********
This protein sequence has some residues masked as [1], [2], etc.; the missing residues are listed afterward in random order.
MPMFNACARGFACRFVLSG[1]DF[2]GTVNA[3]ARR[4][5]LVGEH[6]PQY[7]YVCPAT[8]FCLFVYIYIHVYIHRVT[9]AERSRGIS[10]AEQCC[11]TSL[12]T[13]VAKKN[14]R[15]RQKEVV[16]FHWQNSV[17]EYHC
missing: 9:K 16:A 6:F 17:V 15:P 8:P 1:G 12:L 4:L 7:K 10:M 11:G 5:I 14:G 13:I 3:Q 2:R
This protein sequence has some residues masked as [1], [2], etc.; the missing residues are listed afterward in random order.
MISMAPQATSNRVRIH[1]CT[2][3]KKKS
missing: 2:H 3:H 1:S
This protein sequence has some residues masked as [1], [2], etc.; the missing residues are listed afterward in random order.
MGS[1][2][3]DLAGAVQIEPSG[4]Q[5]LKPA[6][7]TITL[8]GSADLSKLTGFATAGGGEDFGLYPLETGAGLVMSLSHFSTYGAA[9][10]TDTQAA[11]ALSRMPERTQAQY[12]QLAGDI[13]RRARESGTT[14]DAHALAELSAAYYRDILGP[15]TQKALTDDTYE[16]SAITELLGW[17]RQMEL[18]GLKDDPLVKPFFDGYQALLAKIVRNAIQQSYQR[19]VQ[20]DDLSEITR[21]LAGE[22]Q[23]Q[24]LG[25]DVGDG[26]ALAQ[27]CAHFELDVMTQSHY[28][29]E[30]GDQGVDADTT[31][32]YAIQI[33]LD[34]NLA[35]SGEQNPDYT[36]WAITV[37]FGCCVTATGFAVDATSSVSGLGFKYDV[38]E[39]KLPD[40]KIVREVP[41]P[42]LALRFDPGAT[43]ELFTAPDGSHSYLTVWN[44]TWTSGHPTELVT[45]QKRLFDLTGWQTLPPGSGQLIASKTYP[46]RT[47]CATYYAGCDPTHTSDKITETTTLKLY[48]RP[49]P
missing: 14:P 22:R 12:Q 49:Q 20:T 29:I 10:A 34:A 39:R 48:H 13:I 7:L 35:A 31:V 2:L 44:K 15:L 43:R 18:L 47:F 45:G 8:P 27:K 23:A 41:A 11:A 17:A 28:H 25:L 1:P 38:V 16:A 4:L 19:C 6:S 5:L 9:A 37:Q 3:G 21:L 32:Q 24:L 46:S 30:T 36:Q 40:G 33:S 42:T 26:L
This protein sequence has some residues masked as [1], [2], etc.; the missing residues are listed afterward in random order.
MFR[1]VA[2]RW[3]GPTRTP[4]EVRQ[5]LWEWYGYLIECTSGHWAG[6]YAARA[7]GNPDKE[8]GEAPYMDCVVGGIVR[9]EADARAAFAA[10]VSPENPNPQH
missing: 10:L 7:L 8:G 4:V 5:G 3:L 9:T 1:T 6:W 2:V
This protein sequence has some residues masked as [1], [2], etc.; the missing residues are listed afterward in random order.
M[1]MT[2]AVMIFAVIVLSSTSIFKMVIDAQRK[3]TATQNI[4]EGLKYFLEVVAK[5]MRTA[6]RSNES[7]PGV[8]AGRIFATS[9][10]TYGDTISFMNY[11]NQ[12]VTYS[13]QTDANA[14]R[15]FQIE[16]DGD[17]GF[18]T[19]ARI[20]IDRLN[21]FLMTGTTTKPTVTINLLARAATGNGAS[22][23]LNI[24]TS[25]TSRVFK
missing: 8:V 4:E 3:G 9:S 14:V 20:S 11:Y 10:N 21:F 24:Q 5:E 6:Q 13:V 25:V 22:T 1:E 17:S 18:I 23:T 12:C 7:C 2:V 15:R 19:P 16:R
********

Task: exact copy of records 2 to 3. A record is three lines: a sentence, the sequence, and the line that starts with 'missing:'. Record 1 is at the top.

This protein sequence has some residues masked as [1], [2], etc.; the missing residues are listed afterward in random order.
MISMAPQATSNRVRIH[1]CT[2][3]KKKS
missing: 2:H 3:H 1:S
This protein sequence has some residues masked as [1], [2], etc.; the missing residues are listed afterward in random order.
MGS[1][2][3]DLAGAVQIEPSG[4]Q[5]LKPA[6][7]TITL[8]GSADLSKLTGFATAGGGEDFGLYPLETGAGLVMSLSHFSTYGAA[9][10]TDTQAA[11]ALSRMPERTQAQY[12]QLAGDI[13]RRARESGTT[14]DAHALAELSAAYYRDILGP[15]TQKALTDDTYE[16]SAITELLGW[17]RQMEL[18]GLKDDPLVKPFFDGYQALLAKIVRNAIQQSYQR[19]VQ[20]DDLSEITR[21]LAGE[22]Q[23]Q[24]LG[25]DVGDG[26]ALAQ[27]CAHFELDVMTQSHY[28][29]E[30]GDQGVDADTT[31][32]YAIQI[33]LD[34]NLA[35]SGEQNPDYT[36]WAITV[37]FGCCVTATGFAVDATSSVSGLGFKYDV[38]E[39]KLPD[40]KIVREVP[41]P[42]LALRFDPGAT[43]ELFTAPDGSHSYLTVWN[44]TWTSGHPTELVT[45]QKRLFDLTGWQTLPPGSGQLIASKTYP[46]RT[47]CATYYAGCDPTHTSDKITETTTLKLY[48]RP[49]P
missing: 14:P 22:R 12:Q 49:Q 20:T 29:I 10:A 34:A 39:R 48:H 13:I 7:L 35:A 31:V 2:L 44:K 15:L 43:R 18:L 47:F 45:G 8:P 27:K 23:A 41:A 11:A 17:A 28:H 25:L 1:P 38:V 16:A 4:L 19:C 6:S 5:L 9:A 37:Q 3:G 21:L 32:Q 24:L 46:S 30:T 36:Q 40:G 33:S 42:T 26:L